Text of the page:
I remember growing up thinking that astronauts and their job was the coolest thing you could possibly do... But I absolutely couldn't identify with the people who were astronauts. I thought they were movie stars.
There are millions of people out there who would love to become astronauts, who'd love to go to space - they'd love to look back at this wonderful world from space. That will be the engine that will enable us then to develop spaceships to transport people around the world at tremendous speeds in an environmentally friendly way.
I'm sure we would not have had men on the Moon if it had not been for Wells and Verne and the people who write about this and made people think about it. I'm rather proud of the fact that I know several astronauts who became astronauts through reading my books.
Astronauts were not the impulsive daredevils so dear to the stereopticonloving public. They couldn't afford to be. The hazards of the profession required an infinite capacity for cautious, contemplative thought.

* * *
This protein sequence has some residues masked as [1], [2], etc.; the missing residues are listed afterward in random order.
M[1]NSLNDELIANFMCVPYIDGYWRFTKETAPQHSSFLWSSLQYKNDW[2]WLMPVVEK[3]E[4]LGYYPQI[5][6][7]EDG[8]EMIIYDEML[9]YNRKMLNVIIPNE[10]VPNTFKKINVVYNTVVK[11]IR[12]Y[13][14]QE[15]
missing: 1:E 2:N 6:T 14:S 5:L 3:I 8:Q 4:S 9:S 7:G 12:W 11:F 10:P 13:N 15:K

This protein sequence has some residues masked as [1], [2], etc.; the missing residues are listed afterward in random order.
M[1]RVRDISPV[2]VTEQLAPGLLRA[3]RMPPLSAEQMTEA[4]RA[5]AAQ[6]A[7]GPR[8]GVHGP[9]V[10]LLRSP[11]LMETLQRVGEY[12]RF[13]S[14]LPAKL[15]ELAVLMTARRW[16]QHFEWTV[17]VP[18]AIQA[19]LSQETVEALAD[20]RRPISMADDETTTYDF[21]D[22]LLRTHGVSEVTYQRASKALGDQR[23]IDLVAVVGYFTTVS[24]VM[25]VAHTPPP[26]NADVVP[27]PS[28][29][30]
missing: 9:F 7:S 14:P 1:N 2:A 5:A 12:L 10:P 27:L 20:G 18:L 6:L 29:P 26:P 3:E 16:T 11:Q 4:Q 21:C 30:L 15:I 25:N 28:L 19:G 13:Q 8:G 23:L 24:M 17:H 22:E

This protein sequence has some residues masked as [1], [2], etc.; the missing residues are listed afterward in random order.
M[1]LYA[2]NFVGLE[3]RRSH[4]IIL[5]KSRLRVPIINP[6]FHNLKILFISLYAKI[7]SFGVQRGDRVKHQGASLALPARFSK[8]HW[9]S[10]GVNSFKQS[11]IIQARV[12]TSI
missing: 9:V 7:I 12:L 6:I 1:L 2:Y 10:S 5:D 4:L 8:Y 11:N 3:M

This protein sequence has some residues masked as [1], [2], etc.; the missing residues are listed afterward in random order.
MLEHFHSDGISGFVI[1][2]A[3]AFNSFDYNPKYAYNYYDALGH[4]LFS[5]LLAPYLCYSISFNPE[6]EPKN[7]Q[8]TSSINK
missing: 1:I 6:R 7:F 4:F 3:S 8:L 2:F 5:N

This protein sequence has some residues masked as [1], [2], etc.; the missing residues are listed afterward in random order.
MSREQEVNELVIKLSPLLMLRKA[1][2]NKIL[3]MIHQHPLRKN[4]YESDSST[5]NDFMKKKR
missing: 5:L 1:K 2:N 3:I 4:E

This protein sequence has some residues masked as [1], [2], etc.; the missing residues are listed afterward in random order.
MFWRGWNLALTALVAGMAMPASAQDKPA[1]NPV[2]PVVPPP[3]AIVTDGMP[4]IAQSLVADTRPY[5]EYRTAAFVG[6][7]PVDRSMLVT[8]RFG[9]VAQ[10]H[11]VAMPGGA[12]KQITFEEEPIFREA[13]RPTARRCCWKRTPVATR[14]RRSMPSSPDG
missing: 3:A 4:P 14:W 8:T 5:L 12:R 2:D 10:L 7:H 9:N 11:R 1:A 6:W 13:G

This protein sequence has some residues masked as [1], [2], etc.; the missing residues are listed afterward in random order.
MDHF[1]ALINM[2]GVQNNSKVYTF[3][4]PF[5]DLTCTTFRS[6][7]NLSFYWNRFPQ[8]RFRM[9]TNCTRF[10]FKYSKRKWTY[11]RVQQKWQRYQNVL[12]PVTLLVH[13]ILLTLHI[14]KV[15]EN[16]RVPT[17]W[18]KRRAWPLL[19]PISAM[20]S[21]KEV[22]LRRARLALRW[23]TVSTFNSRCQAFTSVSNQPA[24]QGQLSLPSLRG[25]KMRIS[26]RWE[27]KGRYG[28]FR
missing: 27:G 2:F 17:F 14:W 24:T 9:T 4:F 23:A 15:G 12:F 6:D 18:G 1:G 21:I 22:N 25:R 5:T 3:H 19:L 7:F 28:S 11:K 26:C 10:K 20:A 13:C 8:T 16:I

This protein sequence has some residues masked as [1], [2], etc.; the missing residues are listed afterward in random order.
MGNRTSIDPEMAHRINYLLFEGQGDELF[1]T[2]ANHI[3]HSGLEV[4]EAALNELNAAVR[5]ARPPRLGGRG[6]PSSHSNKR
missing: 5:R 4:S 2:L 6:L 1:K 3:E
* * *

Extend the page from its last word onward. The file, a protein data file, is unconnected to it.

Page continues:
No matter that astronauts and cosmonauts had perished in precisely designed and carefully tested machines. Solid engineering could always provide a safety margin, because the engineers believed, there was complete safety in numbers.
Audiences of critical thinkers are my favorite kinds of audiences. There are jokes I tell in the show that don't get laughs unless I am in front of an audience of critical thinkers. Put me in front of a crowd of science teachers or astronauts! The guileless aren't our audience - it's the critical thinkers we love.
The dark dangerous forest is still there, my friends. Beyond the space of the astronauts and the astronomers, beyond the dark, tangled regions of Freudian and Jungian psychiatry, beyond the dubious psi-realms of Dr. Rhine, beyond the areas policed by the commissars and priests and motivations-research men, far, far beyond the mad, beat, half-hysterical laughter... the utterly unknown still is and the eerie and ghostly lurk, as much wrapped in mystery as ever.